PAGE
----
Australia’s Emissions Report Published (Late Again) – Emissions Up (Again)

Carbon emissions in Australia

Image: stevepb

While renewable energy is helping to rein in Australia’s carbon emissions, they are continuing to rise according to a government report.

The Quarterly Update of Australia’s National Greenhouse Gas Inventory: March 2018 was released on Friday afternoon.

Australia’s overall emissions for the year to March 2018 were 1.9 per cent below emissions in 2000 (547.0 Mt CO2-e) and 11.2 per cent below emissions in 2005 (604.7 Mt CO2-e).  However, emissions for the year to March jumped 1.3 per cent or 6.8 Mt CO2-e on the same period in 2017. The report states this was mainly driven by LNG production for export, with volumes increasing 25.4 per cent.

Australian emissions trend

While emissions were up overall, emissions per capita were reportedly at their lowest levels in 28 years.

The nation’s emissions target is 26-28 per cent below 2005 levels by 2030.

Electricity Sector Emissions Continue To Decrease (Overall)

Electricity generation represents the biggest source of emissions in Australia, accounting for 34 per cent  in the year to March 2018.

A bright spot in the report was electricity sector emissions declined 13.9 per cent (29.2 Mt CO2-e) this year to March from a peak in March 2009. Comparing this year to last (to June), National Electricity Market (NEM) emissions were down 4.4 per cent on 2017. However, they increased 0.8 per cent on a seasonally adjusted and weather normalised basis for the June quarter.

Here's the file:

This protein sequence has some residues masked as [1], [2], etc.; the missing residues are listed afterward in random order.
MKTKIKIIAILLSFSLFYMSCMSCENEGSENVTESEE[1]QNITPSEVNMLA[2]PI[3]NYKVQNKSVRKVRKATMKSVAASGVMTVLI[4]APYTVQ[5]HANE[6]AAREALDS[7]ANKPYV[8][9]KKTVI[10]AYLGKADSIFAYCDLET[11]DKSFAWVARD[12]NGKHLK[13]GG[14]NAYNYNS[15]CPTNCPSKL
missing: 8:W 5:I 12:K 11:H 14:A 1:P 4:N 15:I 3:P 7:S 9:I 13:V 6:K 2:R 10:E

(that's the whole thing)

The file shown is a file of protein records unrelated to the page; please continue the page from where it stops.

The report notes coal generation’s share has decreased from 85 per cent of total electricity generation in the NEM since 2009 to 75 per cent, while gas has increased from 9 per cent to 11 per cent and renewables from 7 percent to 14 per cent.

The report can be downloaded here.

Report Late – Again

Prior to the report’s release, the Climate Council called out the Federal Government on its delay.

“This has become a worryingly familiar scenario. The Federal Government not only delays releasing climate information, it also tries to bury it,” stated Climate Council’s acting CEO Dr Martin Rice last Monday. “We’ve seen emissions data quietly released on Christmas Eve, or on a Friday evening, at a time it’s least likely to attract attention or scrutiny”.

While the Climate Council is yet to release an official statement on the latest report, no doubt the timing of this release hasn’t gone unnoticed – a Friday afternoon before a long weekend in some states, during school holidays and just before football grand finals weekend.

Garnaut Climate Change Review Anniversary

On a related note, it was 10 years ago yesterday that the final report of the Garnaut Climate Change Review was delivered.

Released on 30 September 2008,  the Final Report recommended the nation should seek an international agreement maintaining carbon dioxide equivalent concentrations at 450 parts per million (ppm) or lower. The Review recommended an Emissions Trading Scheme should be the main carbon-reduction tool for Australia, supported by public funding in low emissions technologies from coffers filled by permit auction revenues.

 Papers produced as part of the Garnaut Climate Change Review are still available here.

Trivia – just a ballpark figure: a 6kW solar system can avoid around 8.7 tonnes of carbon dioxide emissions a year compared to conventional coal fired power generation. Even if advanced ultra-supercritical HELE (so-called High Efficiency Low Emissions) coal-based electricity generation is used, 6kW solar still works out to avoiding around 5.9 to 6.5 tonnes of carbon emissions a year.

About Michael Bloch

Michael caught the solar power bug after purchasing components to cobble together a small off-grid PV system in 2008. He's been reporting on Australian and international solar energy news ever since.

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